Outstanding graduate students recognized

Three graduate students were honored at the Dwight Look College of Engineering Outstanding Engineering Student Awards banquet Sept. 19 at the Memorial Student Center on the Texas A&M University campus.

The Outstanding Graduate Student award recognizes master’s and doctoral students who have demonstrated excellence above and beyond the usual levels of achievement. Awardees must be in good academic standing with a minimum cumulative  and degree GPA of at least 3.75. Two doctoral level students were recognized with the award.

Outstanding Graduate Student – Master’s Degree Level


Kristina Yancey
is a Master of Science student in the Department of Nuclear Engineering. She is a National Science Foundation Graduate Research Fellowship recipient focusing on various projects in the Advanced Energy Technologies Group involving nuclear fuel cycle assessments and principally creating a Spent Fuel Database. She has traveled around the world to present four of her papers. Yancey spent a year doing research at the Paul Scherrer Institute in Switzerland on a Fulbright Fellowship and serves on the Texas A&M Disability Services Student Advisory Board. She founded the Texas A&M chapter of Women in Nuclear and serves as the graduate adviser for the group.

Outstanding Graduate Degree – Doctoral Level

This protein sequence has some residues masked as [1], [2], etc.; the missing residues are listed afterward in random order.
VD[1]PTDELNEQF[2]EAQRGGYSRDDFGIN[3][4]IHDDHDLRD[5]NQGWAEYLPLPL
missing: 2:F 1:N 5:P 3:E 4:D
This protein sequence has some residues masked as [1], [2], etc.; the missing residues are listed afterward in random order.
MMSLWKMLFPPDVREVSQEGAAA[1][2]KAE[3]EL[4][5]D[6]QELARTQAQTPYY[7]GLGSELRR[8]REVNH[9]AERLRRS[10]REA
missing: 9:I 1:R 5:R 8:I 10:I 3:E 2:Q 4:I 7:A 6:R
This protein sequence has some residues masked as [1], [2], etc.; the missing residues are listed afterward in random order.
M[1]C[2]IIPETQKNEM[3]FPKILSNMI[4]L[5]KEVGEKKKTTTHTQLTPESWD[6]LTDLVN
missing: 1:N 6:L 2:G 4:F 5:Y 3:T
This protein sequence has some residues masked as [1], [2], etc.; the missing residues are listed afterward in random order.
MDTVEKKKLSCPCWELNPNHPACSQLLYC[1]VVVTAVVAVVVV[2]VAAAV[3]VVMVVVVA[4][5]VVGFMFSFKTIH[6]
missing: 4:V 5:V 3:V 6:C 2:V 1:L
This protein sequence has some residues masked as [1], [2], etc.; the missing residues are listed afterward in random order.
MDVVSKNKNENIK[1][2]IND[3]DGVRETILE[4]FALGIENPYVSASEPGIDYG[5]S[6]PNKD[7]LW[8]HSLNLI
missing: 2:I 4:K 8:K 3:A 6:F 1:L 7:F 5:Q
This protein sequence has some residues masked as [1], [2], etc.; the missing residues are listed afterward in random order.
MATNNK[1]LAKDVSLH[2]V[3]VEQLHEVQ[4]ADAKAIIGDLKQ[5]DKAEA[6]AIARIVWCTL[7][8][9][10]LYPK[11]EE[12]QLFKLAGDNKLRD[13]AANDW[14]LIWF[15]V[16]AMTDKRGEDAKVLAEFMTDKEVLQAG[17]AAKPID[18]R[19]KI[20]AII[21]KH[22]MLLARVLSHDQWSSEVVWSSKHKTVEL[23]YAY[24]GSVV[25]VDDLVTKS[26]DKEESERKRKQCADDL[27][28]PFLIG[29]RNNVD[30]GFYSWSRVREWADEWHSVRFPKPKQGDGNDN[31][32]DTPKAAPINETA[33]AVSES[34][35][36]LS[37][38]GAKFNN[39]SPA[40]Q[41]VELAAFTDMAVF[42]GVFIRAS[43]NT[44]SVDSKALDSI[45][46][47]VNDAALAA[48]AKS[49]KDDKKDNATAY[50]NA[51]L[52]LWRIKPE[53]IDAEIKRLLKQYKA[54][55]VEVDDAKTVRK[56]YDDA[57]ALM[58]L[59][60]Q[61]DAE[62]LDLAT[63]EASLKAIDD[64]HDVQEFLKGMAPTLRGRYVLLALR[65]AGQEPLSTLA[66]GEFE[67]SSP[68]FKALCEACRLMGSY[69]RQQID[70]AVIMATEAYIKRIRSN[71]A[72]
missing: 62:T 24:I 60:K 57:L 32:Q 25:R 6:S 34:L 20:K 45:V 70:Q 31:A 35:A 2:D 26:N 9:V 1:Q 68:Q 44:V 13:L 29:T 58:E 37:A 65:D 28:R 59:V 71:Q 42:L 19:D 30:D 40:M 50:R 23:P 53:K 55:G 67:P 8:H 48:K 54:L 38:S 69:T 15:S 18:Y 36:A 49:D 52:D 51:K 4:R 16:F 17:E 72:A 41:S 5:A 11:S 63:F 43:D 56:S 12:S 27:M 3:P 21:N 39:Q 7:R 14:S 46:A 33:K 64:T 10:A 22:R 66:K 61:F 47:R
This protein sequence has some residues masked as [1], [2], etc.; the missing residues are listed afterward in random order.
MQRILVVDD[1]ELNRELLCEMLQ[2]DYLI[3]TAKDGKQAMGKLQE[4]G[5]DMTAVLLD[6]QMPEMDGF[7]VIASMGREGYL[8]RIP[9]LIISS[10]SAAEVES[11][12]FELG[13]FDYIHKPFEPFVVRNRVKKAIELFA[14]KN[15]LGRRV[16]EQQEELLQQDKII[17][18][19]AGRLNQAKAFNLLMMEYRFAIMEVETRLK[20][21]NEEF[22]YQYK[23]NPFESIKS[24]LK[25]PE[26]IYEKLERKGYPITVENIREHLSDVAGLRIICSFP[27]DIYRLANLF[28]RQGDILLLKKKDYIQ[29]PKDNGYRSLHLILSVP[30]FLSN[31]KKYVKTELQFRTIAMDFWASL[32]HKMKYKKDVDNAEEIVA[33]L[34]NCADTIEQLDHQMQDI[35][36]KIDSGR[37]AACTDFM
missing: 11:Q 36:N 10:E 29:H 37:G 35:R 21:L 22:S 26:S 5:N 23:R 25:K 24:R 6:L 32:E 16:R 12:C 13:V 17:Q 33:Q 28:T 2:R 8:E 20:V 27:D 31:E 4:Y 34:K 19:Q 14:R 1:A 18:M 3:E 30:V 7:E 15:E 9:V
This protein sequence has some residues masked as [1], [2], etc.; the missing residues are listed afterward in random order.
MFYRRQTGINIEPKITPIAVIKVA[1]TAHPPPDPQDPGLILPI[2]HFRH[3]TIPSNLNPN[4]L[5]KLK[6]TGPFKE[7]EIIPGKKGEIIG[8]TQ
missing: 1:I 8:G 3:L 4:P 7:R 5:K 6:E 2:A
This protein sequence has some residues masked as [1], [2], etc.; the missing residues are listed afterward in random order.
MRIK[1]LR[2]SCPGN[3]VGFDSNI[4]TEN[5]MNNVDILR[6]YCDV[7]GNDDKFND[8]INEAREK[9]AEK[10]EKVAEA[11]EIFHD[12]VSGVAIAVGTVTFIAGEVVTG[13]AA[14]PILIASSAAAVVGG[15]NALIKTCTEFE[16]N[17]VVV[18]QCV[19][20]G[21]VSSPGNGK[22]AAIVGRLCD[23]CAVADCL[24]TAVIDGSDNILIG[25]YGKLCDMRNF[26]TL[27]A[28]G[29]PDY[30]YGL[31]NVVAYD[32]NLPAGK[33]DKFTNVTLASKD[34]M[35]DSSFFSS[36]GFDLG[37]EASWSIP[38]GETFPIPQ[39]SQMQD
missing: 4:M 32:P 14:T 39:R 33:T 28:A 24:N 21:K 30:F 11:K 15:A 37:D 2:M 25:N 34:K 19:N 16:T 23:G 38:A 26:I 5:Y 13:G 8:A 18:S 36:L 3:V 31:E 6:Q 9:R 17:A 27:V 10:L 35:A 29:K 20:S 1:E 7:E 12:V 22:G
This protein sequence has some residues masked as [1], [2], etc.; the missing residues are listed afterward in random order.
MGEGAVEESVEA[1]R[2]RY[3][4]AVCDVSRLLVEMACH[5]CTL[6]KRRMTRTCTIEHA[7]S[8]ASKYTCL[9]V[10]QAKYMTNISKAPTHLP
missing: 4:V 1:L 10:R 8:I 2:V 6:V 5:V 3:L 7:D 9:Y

Tony Akl
, a Ph.D. candidate in the Department of Biomedical Engineering, has maintained a 4.0 GPA while also working as a graduate research assistant at the Optical BioSensing Laboratory at Texas A&M. He has published six original refereed journal articles with two more in review, he has one in preparation and has authored 21 conference proceedings and presentations at national and international meetings. He was recognized by the Office of Graduate and Professional Studies at Texas A&M with the 2012 George W. Kunze Endowed Graduate Award for excellence in academics, research and service.  In addition, he has been active in K-12 outreach, serves as the design chair for the student chapter of Engineering World Health (EWH) and mentors three undergraduate student senior design teams working on EWH projects.


Suming Lai
, a Ph.D. candidate in the Department of Electrical and Computer Engineering, has maintained a 4.0 GPA while pursuing his research, which includes modeling, design and optimization of IC power delivery network with on-chip regulation. He joined IBM as a CAD engineer co-op from January to August 2013, working on the enhancement of the power grid analysis tool for server-class processors and the development of a platform for power grid analysis of next-generation processor designs. Suming has five journal papers and six conference papers under his name and in 2012 he won the William J. McCalla Best Paper Award from IEEE/ACM International Conference on Computer-Aided Design. Lai also mentors graduate students and has given a significant amount of his time and effort to mentor two junior Ph.D. students to assist them with their research.

The awardees received a plaque as well as a $5,000 one-time scholarship award.